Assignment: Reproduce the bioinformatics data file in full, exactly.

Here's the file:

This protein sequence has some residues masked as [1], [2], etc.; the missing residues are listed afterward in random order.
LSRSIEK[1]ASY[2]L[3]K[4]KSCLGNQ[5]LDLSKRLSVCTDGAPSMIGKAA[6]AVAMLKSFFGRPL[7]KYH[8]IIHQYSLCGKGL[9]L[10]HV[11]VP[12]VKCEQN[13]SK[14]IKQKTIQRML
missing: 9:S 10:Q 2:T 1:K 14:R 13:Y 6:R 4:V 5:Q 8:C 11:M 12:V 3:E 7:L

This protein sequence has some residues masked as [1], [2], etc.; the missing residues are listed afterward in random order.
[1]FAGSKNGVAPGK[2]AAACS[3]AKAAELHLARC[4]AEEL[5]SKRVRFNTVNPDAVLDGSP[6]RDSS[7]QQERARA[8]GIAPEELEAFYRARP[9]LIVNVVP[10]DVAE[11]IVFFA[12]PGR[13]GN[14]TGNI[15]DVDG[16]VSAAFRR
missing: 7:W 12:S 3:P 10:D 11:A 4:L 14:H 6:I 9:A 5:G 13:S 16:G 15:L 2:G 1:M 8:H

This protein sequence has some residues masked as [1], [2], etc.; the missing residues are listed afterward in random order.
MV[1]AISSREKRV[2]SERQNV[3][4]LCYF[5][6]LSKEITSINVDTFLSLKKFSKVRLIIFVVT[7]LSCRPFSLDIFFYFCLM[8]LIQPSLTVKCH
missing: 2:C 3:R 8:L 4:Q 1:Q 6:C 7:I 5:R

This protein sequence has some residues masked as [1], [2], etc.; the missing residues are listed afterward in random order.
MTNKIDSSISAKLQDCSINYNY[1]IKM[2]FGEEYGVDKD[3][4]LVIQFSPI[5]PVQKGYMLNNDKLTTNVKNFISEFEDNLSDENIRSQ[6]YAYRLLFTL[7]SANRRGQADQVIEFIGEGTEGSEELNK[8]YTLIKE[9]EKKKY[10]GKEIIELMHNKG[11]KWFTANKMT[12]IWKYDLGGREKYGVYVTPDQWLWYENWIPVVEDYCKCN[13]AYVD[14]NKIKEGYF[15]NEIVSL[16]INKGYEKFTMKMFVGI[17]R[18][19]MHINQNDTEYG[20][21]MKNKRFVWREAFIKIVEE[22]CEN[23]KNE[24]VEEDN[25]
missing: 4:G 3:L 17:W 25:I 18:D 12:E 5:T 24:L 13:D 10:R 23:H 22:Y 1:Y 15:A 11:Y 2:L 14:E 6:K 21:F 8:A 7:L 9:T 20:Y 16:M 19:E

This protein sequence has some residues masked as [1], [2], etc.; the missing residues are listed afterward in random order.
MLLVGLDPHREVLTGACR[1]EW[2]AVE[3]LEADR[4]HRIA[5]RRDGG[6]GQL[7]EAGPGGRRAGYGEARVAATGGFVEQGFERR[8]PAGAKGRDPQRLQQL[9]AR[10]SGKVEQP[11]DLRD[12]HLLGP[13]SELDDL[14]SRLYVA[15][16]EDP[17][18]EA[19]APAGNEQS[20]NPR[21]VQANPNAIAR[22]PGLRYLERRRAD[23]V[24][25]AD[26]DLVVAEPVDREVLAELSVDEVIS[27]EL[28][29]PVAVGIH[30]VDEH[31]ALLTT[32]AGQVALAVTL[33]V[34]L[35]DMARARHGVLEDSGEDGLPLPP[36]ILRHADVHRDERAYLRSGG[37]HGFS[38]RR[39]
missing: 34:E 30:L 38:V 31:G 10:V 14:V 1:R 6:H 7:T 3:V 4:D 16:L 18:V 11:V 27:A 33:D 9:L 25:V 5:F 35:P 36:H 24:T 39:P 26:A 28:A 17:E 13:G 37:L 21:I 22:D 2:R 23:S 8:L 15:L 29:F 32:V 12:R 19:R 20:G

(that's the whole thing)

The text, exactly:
This protein sequence has some residues masked as [1], [2], etc.; the missing residues are listed afterward in random order.
LSRSIEK[1]ASY[2]L[3]K[4]KSCLGNQ[5]LDLSKRLSVCTDGAPSMIGKAA[6]AVAMLKSFFGRPL[7]KYH[8]IIHQYSLCGKGL[9]L[10]HV[11]VP[12]VKCEQN[13]SK[14]IKQKTIQRML
missing: 9:S 10:Q 2:T 1:K 14:R 13:Y 6:R 4:V 5:Q 8:C 11:M 12:V 3:E 7:L

This protein sequence has some residues masked as [1], [2], etc.; the missing residues are listed afterward in random order.
[1]FAGSKNGVAPGK[2]AAACS[3]AKAAELHLARC[4]AEEL[5]SKRVRFNTVNPDAVLDGSP[6]RDSS[7]QQERARA[8]GIAPEELEAFYRARP[9]LIVNVVP[10]DVAE[11]IVFFA[12]PGR[13]GN[14]TGNI[15]DVDG[16]VSAAFRR
missing: 7:W 12:S 3:P 10:D 11:A 4:L 14:H 6:I 9:A 5:G 13:S 16:G 15:L 2:G 1:M 8:H

This protein sequence has some residues masked as [1], [2], etc.; the missing residues are listed afterward in random order.
MV[1]AISSREKRV[2]SERQNV[3][4]LCYF[5][6]LSKEITSINVDTFLSLKKFSKVRLIIFVVT[7]LSCRPFSLDIFFYFCLM[8]LIQPSLTVKCH
missing: 2:C 3:R 8:L 4:Q 1:Q 6:C 7:I 5:R

This protein sequence has some residues masked as [1], [2], etc.; the missing residues are listed afterward in random order.
MTNKIDSSISAKLQDCSINYNY[1]IKM[2]FGEEYGVDKD[3][4]LVIQFSPI[5]PVQKGYMLNNDKLTTNVKNFISEFEDNLSDENIRSQ[6]YAYRLLFTL[7]SANRRGQADQVIEFIGEGTEGSEELNK[8]YTLIKE[9]EKKKY[10]GKEIIELMHNKG[11]KWFTANKMT[12]IWKYDLGGREKYGVYVTPDQWLWYENWIPVVEDYCKCN[13]AYVD[14]NKIKEGYF[15]NEIVSL[16]INKGYEKFTMKMFVGI[17]R[18][19]MHINQNDTEYG[20][21]MKNKRFVWREAFIKIVEE[22]CEN[23]KNE[24]VEEDN[25]
missing: 4:G 3:L 17:W 25:I 18:D 12:E 5:T 24:L 13:D 10:R 23:H 22:Y 1:Y 15:A 11:Y 2:L 14:E 6:K 21:F 8:A 7:L 9:T 20:Y 16:M 19:E

This protein sequence has some residues masked as [1], [2], etc.; the missing residues are listed afterward in random order.
MLLVGLDPHREVLTGACR[1]EW[2]AVE[3]LEADR[4]HRIA[5]RRDGG[6]GQL[7]EAGPGGRRAGYGEARVAATGGFVEQGFERR[8]PAGAKGRDPQRLQQL[9]AR[10]SGKVEQP[11]DLRD[12]HLLGP[13]SELDDL[14]SRLYVA[15][16]EDP[17][18]EA[19]APAGNEQS[20]NPR[21]VQANPNAIAR[22]PGLRYLERRRAD[23]V[24][25]AD[26]DLVVAEPVDREVLAELSVDEVIS[27]EL[28][29]PVAVGIH[30]VDEH[31]ALLTT[32]AGQVALAVTL[33]V[34]L[35]DMARARHGVLEDSGEDGLPLPP[36]ILRHADVHRDERAYLRSGG[37]HGFS[38]RR[39]
missing: 34:E 30:L 38:V 31:G 10:V 14:V 1:R 6:H 7:T 3:V 4:D 16:L 18:V 11:V 27:A 33:D 9:L 25:V 5:F 35:P 36:H 24:T 39:P 26:A 28:A 17:E 13:G 37:L 21:I 22:D 2:R 23:S 8:L 15:L 29:F 32:V 12:R 19:R 20:G